Everywhere I look companies are hiring designers! Two hundred over here! A thousand over here! We need a lot of them and we need them fast. Finally! Companies have come to understand the importance of design in building successful products and services. Isn’t that great?
The digital economy has gone wrong. Everybody knows it, but no one knows quite how to fix it, or even how to explain the problem. Workers lose to automation, investors lose to algorithms, musicians lose to power law dynamics, drivers lose to Uber, neighborhoods lose to Airbnb, and even tech developers lose their visions to the demands of the startup economy. Douglas Rushkoff argues that it doesn't have to be this way. This isn't the fault of digital technology at all, but the way we are deploying it: instead of building the distributed digital economy these new networks could foster, we are doubling down on the industrial age mandate for growth above all.
Yoni Bloch, founder and CEO, of Interlude will share what’s next for film and music in the world of interactive videos. Attendees will discover just what makes this art form so compelling, how technology can empower consumers by providing greater personalization and choice, and what powerful insights can be gained from understanding how users engage with the medium. As evidenced by Interlude’s “Like A Rolling Stone” for Bob Dylan, interactive videos offer entirely new possibilities for digital creatives in the post-MTV/YouTube era.
What happens when the digital tools and platforms we make and use for communication and entertainment are hijacked for terrorism, violence against the vulnerable and nefarious transactions? What role do designers and developers play? Are we complicit as creators of these technologies and products? Should we police them or fight back? As a leader of gravitytank's interaction design discipline and social innovation practice, Antonio García will share a mix of provocative scenarios torn from today's headlines and compelling stories where activism and technology facilitated peace—and war.
Built on BLE (Bluetooth Low Energy) beacons get a lot of press, and have seen increasing deployment around the globe, adding value to business and consumers. In this session, join IBM Developer Advocate, Kevin Hoyt, on a journey through beacon opportunities you may not have considered. Practical, real-world, references will be highlighted as we examine innovative use-cases for beacons in your business.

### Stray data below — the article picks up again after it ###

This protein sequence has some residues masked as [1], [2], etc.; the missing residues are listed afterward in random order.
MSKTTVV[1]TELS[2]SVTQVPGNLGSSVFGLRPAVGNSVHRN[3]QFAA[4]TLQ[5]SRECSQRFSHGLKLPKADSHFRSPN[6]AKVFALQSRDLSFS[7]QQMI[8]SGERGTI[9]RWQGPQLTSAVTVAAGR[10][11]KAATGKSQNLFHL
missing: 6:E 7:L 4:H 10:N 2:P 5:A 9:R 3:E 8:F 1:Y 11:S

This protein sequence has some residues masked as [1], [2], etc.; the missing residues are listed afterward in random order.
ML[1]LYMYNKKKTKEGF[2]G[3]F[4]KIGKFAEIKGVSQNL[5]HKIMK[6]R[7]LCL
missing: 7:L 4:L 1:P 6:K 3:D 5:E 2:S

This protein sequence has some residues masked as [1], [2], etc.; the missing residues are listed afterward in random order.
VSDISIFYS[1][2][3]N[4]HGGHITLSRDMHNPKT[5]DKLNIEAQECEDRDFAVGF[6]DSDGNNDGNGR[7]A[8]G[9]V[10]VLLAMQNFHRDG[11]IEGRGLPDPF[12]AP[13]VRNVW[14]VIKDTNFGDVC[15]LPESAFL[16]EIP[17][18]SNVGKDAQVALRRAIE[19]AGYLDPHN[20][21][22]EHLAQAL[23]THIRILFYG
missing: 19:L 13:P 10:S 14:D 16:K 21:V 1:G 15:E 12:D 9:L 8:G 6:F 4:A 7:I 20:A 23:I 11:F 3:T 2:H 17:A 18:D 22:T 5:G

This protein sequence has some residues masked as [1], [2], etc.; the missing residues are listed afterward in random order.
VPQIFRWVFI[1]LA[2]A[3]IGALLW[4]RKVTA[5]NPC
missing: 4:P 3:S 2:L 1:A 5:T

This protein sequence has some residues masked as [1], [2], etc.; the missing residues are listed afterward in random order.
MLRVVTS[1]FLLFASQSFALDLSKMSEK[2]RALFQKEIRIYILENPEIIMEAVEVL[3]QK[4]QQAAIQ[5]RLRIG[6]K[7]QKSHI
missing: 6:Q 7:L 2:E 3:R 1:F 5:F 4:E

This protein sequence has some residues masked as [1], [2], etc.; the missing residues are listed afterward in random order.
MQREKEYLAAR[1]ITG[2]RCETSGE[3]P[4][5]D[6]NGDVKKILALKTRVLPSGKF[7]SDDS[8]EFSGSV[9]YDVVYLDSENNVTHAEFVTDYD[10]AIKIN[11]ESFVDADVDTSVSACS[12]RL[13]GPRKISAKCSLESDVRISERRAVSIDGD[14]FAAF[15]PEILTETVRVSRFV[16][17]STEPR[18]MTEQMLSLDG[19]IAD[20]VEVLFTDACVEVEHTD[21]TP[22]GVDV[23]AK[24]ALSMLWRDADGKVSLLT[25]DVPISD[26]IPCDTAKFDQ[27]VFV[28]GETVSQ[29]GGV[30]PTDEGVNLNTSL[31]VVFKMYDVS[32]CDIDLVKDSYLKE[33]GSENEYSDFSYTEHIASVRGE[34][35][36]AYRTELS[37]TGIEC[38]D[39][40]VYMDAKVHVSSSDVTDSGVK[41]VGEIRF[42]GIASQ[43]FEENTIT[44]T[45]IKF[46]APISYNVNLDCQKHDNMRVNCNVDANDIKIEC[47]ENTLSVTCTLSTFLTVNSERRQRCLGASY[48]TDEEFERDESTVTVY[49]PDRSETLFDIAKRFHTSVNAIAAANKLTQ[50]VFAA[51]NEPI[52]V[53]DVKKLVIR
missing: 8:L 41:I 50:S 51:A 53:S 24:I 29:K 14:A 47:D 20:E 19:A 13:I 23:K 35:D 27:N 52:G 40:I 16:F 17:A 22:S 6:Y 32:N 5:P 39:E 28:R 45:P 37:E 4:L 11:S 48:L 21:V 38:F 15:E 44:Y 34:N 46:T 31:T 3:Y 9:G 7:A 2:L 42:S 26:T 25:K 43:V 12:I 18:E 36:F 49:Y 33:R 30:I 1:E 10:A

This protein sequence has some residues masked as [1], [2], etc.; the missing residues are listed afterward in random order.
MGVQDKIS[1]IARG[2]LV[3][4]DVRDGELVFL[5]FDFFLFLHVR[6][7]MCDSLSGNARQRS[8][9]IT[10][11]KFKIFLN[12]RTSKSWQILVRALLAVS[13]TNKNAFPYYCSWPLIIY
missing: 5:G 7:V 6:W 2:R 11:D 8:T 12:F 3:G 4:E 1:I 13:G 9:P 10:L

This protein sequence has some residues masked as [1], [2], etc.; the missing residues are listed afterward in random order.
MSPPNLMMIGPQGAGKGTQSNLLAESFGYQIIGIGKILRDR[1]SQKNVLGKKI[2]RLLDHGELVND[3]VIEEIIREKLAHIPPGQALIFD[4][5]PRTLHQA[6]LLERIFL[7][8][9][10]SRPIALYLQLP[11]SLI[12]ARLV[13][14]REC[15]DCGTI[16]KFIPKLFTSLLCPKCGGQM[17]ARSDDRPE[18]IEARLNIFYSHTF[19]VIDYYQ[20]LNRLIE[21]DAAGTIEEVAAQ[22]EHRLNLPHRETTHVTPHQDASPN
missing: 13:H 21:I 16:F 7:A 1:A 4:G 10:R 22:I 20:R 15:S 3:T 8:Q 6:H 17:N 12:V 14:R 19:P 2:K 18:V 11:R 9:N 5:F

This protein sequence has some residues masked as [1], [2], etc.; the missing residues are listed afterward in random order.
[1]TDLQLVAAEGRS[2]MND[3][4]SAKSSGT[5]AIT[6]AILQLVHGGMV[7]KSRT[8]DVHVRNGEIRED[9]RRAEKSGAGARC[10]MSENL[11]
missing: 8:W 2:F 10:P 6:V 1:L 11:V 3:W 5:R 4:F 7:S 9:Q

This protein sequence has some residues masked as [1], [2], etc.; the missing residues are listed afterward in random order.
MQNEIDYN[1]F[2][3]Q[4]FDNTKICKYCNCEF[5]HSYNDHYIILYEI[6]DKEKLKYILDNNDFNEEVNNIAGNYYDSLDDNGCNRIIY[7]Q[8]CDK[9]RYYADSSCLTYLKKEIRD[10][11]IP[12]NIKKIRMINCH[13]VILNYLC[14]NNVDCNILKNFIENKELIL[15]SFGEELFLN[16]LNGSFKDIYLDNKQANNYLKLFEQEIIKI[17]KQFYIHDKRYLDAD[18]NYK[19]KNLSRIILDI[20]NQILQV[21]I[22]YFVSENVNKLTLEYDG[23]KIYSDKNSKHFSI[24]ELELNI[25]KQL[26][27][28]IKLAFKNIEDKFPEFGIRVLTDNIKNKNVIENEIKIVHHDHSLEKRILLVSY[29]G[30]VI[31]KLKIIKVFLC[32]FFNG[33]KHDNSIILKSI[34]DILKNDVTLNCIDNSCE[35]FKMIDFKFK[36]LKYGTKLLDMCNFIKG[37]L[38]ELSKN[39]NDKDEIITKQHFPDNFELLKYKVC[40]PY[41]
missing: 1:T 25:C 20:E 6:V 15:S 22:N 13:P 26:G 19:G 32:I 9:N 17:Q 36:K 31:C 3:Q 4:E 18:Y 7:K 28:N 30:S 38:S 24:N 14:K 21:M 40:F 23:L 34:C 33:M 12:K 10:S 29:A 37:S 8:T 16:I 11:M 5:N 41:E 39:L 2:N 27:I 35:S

In what is being called the “third era of computing,” cognitive computing will revolutionize the relationship between humans and computers. Internet of Things is only the beginning. Artificial Intelligence will finally sprout out of science fiction and blossom into palpable technology. Cognitive systems are able to learn independently, build upon pre-programmed knowledge, understand natural language, and interact with human beings with reasoning and logic.
In a world looking for rules of thumb, checklists, best practices, and guarantees, how do we know what we know? Even worse, how do we choose when every rule has an equal and opposite position? As knowledge increases and every dissenting opinion is available for citation, it becomes more important to set aside the mundane challenges … at least that’s what we’re told by a succession of books, speakers, and multimedia campaigns. How can one be expected to produce a manifesto, let alone get work done, when every other day someone else is muscling up to the church door with a new sheaf of papers to share with the world?
Too often we create brands, experiences, and content that sacrifice humanity on the altar of conversion optimization. In this session, we’ll explore how to make our products feel less like a business transaction and more like a conversation through human-oriented brand, marketing, and experience design. Don’t worry, this won’t be a stern sermon about user personas or focus groups – Meagan knows that conference attendees are people too. Instead she’ll share some of the practical hows and whys of designing for people, not customers.